A New Sense of Place
Kaii Tu was one of the artists who directly benefited from the Immersive’s newfound accessibility. Based in Shanghai and San Diego, Tu has an impressive background in art and product design, and was able to enroll in the course when it transitioned online.
“I couldn’t have taken part in the Immersive were it not for the pandemic,” said Tu. “Seeing the program outline of the Immersive was like seeing a wish list of things I hoped to learn, so when the opportunity presented itself to apply and enroll, I took it.”
Tu’s final project was a pair of designs he calls the Place Series. Place I is a metabolically generated architecture design described as “fragments of homes and workplaces from across three continents.” The audiovisual VR experience is comprised of snippets from Tu’s global travels. In contrast, Place II is an actual physical object — “a curious kettle that pours light in specific topographic patterns.” Both pieces are generative, meaning they have aspects determined by an algorithm or otherwise autonomous system. While allowing Tu to enroll in the Immersive, COVID-19 was also a source of inspiration for his work.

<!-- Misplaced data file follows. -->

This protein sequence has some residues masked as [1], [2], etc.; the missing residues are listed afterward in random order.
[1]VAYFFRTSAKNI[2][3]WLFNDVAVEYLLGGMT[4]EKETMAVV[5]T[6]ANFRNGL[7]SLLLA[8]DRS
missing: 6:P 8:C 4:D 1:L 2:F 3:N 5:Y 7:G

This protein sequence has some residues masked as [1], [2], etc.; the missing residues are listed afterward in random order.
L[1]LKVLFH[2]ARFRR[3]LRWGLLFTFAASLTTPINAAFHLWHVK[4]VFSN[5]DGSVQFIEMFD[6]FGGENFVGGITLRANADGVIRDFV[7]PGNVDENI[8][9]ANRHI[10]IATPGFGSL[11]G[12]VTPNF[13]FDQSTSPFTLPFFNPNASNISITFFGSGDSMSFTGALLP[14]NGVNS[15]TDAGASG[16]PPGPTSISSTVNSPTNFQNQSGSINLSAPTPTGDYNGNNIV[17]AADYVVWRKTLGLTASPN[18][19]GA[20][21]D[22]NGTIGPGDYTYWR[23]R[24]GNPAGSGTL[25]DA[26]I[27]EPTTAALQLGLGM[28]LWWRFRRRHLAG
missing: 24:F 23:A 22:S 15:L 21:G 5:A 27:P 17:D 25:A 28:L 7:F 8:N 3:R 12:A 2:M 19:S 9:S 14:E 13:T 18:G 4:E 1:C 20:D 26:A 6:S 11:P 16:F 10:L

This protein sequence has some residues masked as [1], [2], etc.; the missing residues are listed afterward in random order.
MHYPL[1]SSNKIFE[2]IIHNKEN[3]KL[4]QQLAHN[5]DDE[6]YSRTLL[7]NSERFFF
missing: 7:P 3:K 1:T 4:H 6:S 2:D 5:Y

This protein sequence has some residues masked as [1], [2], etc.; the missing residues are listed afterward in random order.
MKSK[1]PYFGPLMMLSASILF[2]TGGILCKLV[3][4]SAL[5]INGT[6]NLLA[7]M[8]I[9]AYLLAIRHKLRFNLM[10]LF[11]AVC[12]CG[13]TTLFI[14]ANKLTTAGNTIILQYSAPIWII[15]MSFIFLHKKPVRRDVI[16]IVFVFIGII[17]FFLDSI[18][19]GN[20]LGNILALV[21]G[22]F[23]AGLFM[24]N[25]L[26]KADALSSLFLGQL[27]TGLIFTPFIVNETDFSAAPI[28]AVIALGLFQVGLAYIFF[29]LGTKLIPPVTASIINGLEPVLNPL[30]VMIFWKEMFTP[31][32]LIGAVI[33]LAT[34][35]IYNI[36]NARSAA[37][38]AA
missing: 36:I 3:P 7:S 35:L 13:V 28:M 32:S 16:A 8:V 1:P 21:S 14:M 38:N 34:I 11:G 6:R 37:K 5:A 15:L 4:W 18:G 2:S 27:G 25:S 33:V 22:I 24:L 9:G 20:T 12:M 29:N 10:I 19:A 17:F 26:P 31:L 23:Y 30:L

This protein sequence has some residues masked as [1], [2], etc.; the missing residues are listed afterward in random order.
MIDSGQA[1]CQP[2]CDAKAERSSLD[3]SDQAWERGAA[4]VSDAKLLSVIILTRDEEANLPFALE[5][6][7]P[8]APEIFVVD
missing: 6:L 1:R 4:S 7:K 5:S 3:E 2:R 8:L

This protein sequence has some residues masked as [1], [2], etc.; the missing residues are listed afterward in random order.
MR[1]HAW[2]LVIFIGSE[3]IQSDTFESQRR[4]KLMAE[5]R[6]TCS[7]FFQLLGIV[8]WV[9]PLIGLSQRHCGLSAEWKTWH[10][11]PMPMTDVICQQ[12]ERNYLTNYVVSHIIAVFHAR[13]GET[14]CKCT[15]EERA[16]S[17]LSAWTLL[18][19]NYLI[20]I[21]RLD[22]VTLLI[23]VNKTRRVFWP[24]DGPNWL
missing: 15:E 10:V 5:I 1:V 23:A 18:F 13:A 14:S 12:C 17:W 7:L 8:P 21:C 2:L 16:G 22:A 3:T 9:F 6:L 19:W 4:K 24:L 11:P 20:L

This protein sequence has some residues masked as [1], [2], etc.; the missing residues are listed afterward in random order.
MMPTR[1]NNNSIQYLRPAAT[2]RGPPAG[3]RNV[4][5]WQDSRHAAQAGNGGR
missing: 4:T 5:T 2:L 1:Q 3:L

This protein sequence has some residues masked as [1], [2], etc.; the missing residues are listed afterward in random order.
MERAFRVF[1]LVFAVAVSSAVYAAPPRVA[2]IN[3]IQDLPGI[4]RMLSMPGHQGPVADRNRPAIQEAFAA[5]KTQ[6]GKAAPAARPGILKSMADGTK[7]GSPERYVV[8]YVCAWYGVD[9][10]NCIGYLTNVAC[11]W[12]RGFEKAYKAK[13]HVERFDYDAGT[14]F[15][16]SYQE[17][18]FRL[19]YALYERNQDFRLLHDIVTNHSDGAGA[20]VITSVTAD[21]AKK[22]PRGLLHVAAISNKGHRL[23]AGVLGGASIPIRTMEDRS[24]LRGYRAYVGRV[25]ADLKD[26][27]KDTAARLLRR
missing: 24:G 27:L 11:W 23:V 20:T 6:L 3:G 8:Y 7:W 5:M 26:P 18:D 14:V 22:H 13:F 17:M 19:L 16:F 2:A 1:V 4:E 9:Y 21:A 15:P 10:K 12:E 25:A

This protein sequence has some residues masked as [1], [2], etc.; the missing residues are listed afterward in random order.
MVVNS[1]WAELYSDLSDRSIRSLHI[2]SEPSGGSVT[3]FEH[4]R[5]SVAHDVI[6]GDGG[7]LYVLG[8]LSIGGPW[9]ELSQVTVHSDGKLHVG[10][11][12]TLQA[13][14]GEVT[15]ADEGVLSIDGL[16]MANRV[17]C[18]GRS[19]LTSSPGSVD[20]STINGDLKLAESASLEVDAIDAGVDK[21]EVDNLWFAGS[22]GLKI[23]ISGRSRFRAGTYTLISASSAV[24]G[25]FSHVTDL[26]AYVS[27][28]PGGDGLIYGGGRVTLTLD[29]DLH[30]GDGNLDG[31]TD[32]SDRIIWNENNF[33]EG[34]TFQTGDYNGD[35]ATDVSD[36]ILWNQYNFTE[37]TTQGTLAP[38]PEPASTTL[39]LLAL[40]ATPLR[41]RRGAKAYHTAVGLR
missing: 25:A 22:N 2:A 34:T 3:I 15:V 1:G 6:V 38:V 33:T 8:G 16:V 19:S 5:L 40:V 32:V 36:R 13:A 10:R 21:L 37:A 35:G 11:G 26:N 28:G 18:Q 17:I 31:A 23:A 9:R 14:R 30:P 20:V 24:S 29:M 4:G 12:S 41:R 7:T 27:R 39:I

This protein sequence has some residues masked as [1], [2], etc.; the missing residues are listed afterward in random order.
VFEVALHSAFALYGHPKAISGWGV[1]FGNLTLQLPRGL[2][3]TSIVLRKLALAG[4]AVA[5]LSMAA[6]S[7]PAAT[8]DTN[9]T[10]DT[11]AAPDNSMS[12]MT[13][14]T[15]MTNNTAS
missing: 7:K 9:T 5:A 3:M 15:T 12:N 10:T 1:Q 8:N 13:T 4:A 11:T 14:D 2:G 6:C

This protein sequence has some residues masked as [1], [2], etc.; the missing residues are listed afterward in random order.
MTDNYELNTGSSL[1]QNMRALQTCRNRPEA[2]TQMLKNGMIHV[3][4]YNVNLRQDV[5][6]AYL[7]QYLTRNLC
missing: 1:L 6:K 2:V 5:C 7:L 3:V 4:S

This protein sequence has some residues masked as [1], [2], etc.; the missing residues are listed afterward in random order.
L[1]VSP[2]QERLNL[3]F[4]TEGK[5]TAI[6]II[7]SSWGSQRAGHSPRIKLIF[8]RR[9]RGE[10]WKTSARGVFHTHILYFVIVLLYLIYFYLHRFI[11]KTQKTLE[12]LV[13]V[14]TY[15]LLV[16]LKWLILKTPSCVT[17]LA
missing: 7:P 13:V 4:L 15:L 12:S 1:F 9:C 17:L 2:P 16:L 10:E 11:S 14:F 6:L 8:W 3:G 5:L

“Because of the lack of ability to travel, I yearned to travel even more — to explore new destinations, and also to travel back to cities I’d lived in previously. The situation has made me think a lot about placeness — what makes a place a place.”